How To Sneak Up On A Permit – Boating & Tackle Techniques
written by staff writer
Catching permit is a worthy challenge for any angler. These gamefish are often skittish, so it takes a savvy combo of tackle and tactics to land a permit. Luckily, we have some tips from Captain Tom Rowland, host of Saltwater Experience. Not only has he landed thousands of permit for himself and other anglers, but these silver dollars just happen to be his favorite fish.
Boat control and trolling
The most important thing about permit is the entire boat needs to be quiet. Everyone on board needs to be careful of noisy feet - even slamming hatches, and a wave slapping against the hull will prevent you from catching a permit. Many anglers pigeon-hole themselves by trying to catch shallow water fish because they are not confident in finding permit unless their tails come out of the water. Tailing fish are very exciting because it is such a visual experience seeing a big tail come out of the water. This excitement comes at a price though. The water is actually too shallow for the permit to swim in and that is why his tail comes out of the water when he feeds. The shallower the water, the more spooky these fish will be. I find that permit are much more comfortable and willing to eat either a fly or crab if I can find them where they are more comfortable, in 3-6 feet of water. Approach slowly and quietly in areas you believe permit will be feeding like the deeper edge of a good bonefish flat. Be ready to stop the boat quietly with a Power-Pole or stake out anchor when you see the fish and position yourself for the best possible shot.
Flats boats are not the only type of boats that anglers are successful with permit. There are new breeds of boats coming out yearly that allow anglers quality shots at permit. Tom & Rich use a 24 Yellowfin Bay boat with a Motorguide trolling motor and twin Power-Poles to land plenty of permit throughout the year - more than they have when they use to have a skiff. However, with a little larger boat, it is very important to have a mechanism to stop the boat swiftly and silently. On the Saltwater Experience boat they have 2 Power Poles to anchor when they are in shallow water. When targeting permit offshore, they use their Motorguide trolling motor's “Anchor Mode” to stop the boat and hold position quietly. When talking about a stealthy approach both inshore and offshore, Rowland says “I suggest using the trolling motor on a consistent setting. Constant altering of the speed is alarming to the fish but anglers can get very close to fish by keeping the motor on a low setting and taking their time in getting to the fish.” Approach the permit from upwind if possible to help make sure the cast is long enough and be ready to stop the boat as soon as you see the fish. Stopping the boat creates a distance between you and the fish and also prevents the boat from inadvertently running over the quarry.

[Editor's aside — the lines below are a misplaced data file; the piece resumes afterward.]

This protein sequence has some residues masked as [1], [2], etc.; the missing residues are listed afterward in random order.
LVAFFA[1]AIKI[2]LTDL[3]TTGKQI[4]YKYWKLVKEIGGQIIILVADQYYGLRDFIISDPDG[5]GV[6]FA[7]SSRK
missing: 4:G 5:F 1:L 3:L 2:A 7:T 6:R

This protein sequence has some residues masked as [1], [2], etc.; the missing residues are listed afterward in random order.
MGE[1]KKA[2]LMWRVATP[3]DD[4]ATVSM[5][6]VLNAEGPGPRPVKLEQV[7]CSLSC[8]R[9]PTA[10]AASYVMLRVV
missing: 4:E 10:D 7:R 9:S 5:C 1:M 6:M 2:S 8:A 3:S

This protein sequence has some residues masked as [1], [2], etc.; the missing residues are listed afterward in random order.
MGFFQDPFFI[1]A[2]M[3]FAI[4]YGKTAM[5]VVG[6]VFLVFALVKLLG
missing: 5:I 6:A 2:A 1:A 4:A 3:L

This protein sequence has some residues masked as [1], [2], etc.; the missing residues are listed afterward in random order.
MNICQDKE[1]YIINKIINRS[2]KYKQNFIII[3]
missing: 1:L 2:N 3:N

When you are poling, be sure to have an athletic guide who will pole into any amount of wind throughout the entire day. “Permit guiding for flyfishing is a physically demanding, mentally challenging activity. It is definitely not for everyone and only a few of the guides that you see on the dock are even capable of poling as hard or as long as may be required for consistent flyfishing success.” says Rowland.
Techniques with a spinning rod
There are many techniques that need to be mastered for an angler to be successful with permit. The first of which is casting a long distance. Permit can be easily scared off so the boat will sometimes need to be a long distance from the fish. Practice hitting a target at 50 feet at the minimum. Casting with just one hand is not very effective. Keep your top hand at the reel and your bottom hand at the end of the handle. “When the cast is made, the top hand will push the rod to the target while the bottom hand pulls the handle to the body. The result is far greater loading ability in the rod and far greater casting distance” explains Rowland. Spool spinning rods with braided line and a fluorocarbon leader to get maximum distance.
If you can minimize the impact of the bait on the water, this will also give you success. This can be accomplished by casting low and hard directly at your target. Rowland’s tip while doing this is, “While the bait is on the way to the target, raise the rod to a 12:00 position and feather the line to minimize impact.” With some practice you can easily make a live shrimp or live crab land as gently as a fly.
Keep the permit around
Tom Rowland and Rich Tudor recently had success with permit when taking out Captain Daniel Andrews from Captains for Clean Water. While you can see the techniques explained above and you can also help to make sure we can fish for permit in the future. Right now Florida has a major water quality issue, the two largest of these as stated by Andrews are, “water quality, and plumbing issues.” Freshwater that used to flow from Everglades and Lake Okeechobee south is now being rerouted causing damage by creating algae blooms where it is being released by too much freshwater while in Florida Bay the water is becoming far too saline due to the lack of freshwater. “The solution is pretty simple, it is to create more water storage and treatment from the Everglades and Lake Okeechobee,” says Andrews.
Captains for Clean Water was founded in the spring of 2016. They provide resources so that anglers can find out the best ways in which they can help clean up the water they hold dear. Go see captainsforcleanwater.org to see how you can help out today.
See more techniques, and also more about Captains for Clean Water in Saltwater Experience S14:E2 "Captains For Clean Water"